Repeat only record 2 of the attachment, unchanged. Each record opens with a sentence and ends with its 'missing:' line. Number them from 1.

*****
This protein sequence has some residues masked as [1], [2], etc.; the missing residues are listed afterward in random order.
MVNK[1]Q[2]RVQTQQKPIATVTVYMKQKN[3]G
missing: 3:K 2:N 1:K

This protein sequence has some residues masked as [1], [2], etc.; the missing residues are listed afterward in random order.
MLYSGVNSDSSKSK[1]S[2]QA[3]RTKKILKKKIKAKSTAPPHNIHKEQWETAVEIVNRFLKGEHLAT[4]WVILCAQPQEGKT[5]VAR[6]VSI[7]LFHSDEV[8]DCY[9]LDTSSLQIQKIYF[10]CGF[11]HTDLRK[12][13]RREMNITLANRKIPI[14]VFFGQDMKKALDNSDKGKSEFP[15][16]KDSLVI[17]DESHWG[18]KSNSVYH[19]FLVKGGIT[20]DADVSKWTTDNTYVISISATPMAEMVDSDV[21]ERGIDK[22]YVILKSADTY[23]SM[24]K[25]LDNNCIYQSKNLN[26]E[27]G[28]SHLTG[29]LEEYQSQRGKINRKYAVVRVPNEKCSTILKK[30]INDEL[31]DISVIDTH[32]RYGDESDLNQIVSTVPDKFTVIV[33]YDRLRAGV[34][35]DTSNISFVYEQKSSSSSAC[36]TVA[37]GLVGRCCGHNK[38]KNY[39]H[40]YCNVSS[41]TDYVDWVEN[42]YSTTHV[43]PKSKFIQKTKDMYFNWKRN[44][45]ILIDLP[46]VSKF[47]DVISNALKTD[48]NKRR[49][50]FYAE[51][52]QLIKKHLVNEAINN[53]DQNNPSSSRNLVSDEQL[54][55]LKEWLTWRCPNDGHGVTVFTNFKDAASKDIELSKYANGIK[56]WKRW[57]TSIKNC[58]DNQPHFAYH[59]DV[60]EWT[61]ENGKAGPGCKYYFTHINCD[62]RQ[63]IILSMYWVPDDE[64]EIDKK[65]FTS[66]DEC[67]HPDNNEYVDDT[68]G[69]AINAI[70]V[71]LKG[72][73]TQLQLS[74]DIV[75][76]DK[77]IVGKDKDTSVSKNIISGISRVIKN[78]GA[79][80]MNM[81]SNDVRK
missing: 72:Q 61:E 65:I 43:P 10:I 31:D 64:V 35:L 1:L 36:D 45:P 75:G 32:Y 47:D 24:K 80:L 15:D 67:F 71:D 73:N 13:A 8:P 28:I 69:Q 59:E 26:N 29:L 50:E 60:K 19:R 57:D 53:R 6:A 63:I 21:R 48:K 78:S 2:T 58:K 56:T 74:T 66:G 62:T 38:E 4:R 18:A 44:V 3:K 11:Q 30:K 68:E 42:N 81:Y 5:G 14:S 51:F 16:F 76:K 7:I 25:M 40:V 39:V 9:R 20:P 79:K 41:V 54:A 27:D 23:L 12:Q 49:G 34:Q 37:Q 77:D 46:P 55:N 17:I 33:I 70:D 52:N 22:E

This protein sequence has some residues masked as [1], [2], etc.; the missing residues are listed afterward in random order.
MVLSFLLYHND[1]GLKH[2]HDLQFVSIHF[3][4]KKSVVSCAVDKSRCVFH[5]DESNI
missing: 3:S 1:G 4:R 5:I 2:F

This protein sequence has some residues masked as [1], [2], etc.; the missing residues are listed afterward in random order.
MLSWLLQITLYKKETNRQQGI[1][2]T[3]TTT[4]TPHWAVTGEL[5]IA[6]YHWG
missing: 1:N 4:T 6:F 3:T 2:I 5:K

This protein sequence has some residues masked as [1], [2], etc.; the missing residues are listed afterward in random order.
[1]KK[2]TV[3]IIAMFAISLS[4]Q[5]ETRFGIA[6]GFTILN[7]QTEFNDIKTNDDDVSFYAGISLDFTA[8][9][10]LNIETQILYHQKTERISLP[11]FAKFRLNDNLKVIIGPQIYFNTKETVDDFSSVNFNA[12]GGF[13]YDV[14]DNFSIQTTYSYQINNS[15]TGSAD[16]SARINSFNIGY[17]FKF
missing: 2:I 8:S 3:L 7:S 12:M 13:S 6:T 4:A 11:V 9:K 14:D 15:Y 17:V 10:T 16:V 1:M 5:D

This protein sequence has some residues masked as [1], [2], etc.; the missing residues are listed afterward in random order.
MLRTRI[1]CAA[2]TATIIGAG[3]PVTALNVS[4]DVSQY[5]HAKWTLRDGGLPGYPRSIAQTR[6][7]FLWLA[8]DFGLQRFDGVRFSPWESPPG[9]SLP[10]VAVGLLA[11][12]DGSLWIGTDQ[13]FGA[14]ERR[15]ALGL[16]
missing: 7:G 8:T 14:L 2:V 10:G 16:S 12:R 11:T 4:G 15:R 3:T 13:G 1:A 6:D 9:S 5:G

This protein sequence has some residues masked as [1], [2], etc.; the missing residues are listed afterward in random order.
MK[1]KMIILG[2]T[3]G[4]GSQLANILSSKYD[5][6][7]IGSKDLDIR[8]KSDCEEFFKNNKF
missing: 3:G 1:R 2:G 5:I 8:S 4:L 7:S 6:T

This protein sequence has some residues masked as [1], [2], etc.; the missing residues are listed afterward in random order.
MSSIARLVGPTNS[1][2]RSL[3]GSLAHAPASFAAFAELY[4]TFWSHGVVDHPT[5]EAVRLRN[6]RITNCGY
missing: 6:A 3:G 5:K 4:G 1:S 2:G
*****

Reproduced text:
This protein sequence has some residues masked as [1], [2], etc.; the missing residues are listed afterward in random order.
MLYSGVNSDSSKSK[1]S[2]QA[3]RTKKILKKKIKAKSTAPPHNIHKEQWETAVEIVNRFLKGEHLAT[4]WVILCAQPQEGKT[5]VAR[6]VSI[7]LFHSDEV[8]DCY[9]LDTSSLQIQKIYF[10]CGF[11]HTDLRK[12][13]RREMNITLANRKIPI[14]VFFGQDMKKALDNSDKGKSEFP[15][16]KDSLVI[17]DESHWG[18]KSNSVYH[19]FLVKGGIT[20]DADVSKWTTDNTYVISISATPMAEMVDSDV[21]ERGIDK[22]YVILKSADTY[23]SM[24]K[25]LDNNCIYQSKNLN[26]E[27]G[28]SHLTG[29]LEEYQSQRGKINRKYAVVRVPNEKCSTILKK[30]INDEL[31]DISVIDTH[32]RYGDESDLNQIVSTVPDKFTVIV[33]YDRLRAGV[34][35]DTSNISFVYEQKSSSSSAC[36]TVA[37]GLVGRCCGHNK[38]KNY[39]H[40]YCNVSS[41]TDYVDWVEN[42]YSTTHV[43]PKSKFIQKTKDMYFNWKRN[44][45]ILIDLP[46]VSKF[47]DVISNALKTD[48]NKRR[49][50]FYAE[51][52]QLIKKHLVNEAINN[53]DQNNPSSSRNLVSDEQL[54][55]LKEWLTWRCPNDGHGVTVFTNFKDAASKDIELSKYANGIK[56]WKRW[57]TSIKNC[58]DNQPHFAYH[59]DV[60]EWT[61]ENGKAGPGCKYYFTHINCD[62]RQ[63]IILSMYWVPDDE[64]EIDKK[65]FTS[66]DEC[67]HPDNNEYVDDT[68]G[69]AINAI[70]V[71]LKG[72][73]TQLQLS[74]DIV[75][76]DK[77]IVGKDKDTSVSKNIISGISRVIKN[78]GA[79][80]MNM[81]SNDVRK
missing: 72:Q 61:E 65:I 43:P 10:I 31:D 64:V 35:L 1:L 36:D 45:P 75:G 32:Y 47:D 24:K 80:L 15:D 67:F 71:D 73:N 13:A 8:P 28:I 69:Q 59:E 26:N 29:L 50:E 60:K 19:R 57:D 53:R 6:A 63:I 21:R 48:K 78:S 2:T 58:K 56:T 74:T 66:G 62:T 38:E 4:R 18:A 44:V 3:K 11:Q 30:K 68:E 42:N 81:Y 5:G 14:S 51:F 16:F 76:K 7:I 25:M 40:V 39:V 9:R 20:P 79:K 41:V 54:A 27:D 23:L 12:Q 49:G 34:Q 37:Q 77:D 46:P 55:N 17:I 33:I 70:D 52:N 22:E